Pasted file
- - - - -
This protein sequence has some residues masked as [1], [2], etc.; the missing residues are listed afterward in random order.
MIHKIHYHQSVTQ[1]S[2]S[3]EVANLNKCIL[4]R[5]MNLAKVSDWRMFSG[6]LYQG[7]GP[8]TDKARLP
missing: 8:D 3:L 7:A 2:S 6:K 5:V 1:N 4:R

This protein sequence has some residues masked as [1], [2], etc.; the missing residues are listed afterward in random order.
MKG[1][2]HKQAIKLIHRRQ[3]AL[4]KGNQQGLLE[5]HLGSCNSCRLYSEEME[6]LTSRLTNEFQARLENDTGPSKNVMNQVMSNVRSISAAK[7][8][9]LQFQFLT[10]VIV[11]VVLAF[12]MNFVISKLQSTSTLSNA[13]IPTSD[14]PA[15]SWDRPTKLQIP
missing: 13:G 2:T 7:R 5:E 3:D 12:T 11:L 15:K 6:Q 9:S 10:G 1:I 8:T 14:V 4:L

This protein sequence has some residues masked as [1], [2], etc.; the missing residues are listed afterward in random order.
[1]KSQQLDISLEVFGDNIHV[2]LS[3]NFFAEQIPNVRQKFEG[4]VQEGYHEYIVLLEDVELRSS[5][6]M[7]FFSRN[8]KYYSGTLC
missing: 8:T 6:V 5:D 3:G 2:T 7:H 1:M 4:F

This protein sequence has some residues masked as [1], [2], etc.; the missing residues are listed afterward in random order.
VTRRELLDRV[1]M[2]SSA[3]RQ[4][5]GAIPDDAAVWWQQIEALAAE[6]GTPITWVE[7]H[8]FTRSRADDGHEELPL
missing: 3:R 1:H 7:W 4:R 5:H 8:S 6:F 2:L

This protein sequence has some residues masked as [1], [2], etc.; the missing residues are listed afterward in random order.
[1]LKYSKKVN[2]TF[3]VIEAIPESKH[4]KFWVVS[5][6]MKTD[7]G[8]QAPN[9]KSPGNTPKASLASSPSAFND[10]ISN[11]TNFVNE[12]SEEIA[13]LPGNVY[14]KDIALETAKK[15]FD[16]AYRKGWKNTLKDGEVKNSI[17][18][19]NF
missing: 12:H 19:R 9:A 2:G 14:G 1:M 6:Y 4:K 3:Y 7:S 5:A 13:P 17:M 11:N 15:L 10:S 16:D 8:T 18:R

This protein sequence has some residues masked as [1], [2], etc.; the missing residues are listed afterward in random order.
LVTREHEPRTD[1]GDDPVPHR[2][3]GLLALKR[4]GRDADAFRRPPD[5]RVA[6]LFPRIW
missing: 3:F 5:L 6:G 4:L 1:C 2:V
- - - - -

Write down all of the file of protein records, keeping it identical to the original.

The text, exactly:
This protein sequence has some residues masked as [1], [2], etc.; the missing residues are listed afterward in random order.
MIHKIHYHQSVTQ[1]S[2]S[3]EVANLNKCIL[4]R[5]MNLAKVSDWRMFSG[6]LYQG[7]GP[8]TDKARLP
missing: 8:D 3:L 7:A 2:S 6:K 5:V 1:N 4:R

This protein sequence has some residues masked as [1], [2], etc.; the missing residues are listed afterward in random order.
MKG[1][2]HKQAIKLIHRRQ[3]AL[4]KGNQQGLLE[5]HLGSCNSCRLYSEEME[6]LTSRLTNEFQARLENDTGPSKNVMNQVMSNVRSISAAK[7][8][9]LQFQFLT[10]VIV[11]VVLAF[12]MNFVISKLQSTSTLSNA[13]IPTSD[14]PA[15]SWDRPTKLQIP
missing: 13:G 2:T 7:R 5:E 3:D 12:T 11:L 15:K 6:Q 9:S 10:G 1:I 8:T 14:V 4:L

This protein sequence has some residues masked as [1], [2], etc.; the missing residues are listed afterward in random order.
[1]KSQQLDISLEVFGDNIHV[2]LS[3]NFFAEQIPNVRQKFEG[4]VQEGYHEYIVLLEDVELRSS[5][6]M[7]FFSRN[8]KYYSGTLC
missing: 8:T 6:V 5:D 3:G 2:T 7:H 1:M 4:F

This protein sequence has some residues masked as [1], [2], etc.; the missing residues are listed afterward in random order.
VTRRELLDRV[1]M[2]SSA[3]RQ[4][5]GAIPDDAAVWWQQIEALAAE[6]GTPITWVE[7]H[8]FTRSRADDGHEELPL
missing: 3:R 1:H 7:W 4:R 5:H 8:S 6:F 2:L

This protein sequence has some residues masked as [1], [2], etc.; the missing residues are listed afterward in random order.
[1]LKYSKKVN[2]TF[3]VIEAIPESKH[4]KFWVVS[5][6]MKTD[7]G[8]QAPN[9]KSPGNTPKASLASSPSAFND[10]ISN[11]TNFVNE[12]SEEIA[13]LPGNVY[14]KDIALETAKK[15]FD[16]AYRKGWKNTLKDGEVKNSI[17][18][19]NF
missing: 12:H 19:R 9:A 2:G 14:G 1:M 6:Y 4:K 3:Y 7:S 5:A 13:P 17:M 11:N 15:L 10:S 16:D 8:T 18:R

This protein sequence has some residues masked as [1], [2], etc.; the missing residues are listed afterward in random order.
LVTREHEPRTD[1]GDDPVPHR[2][3]GLLALKR[4]GRDADAFRRPPD[5]RVA[6]LFPRIW
missing: 3:F 5:L 6:G 4:L 1:C 2:V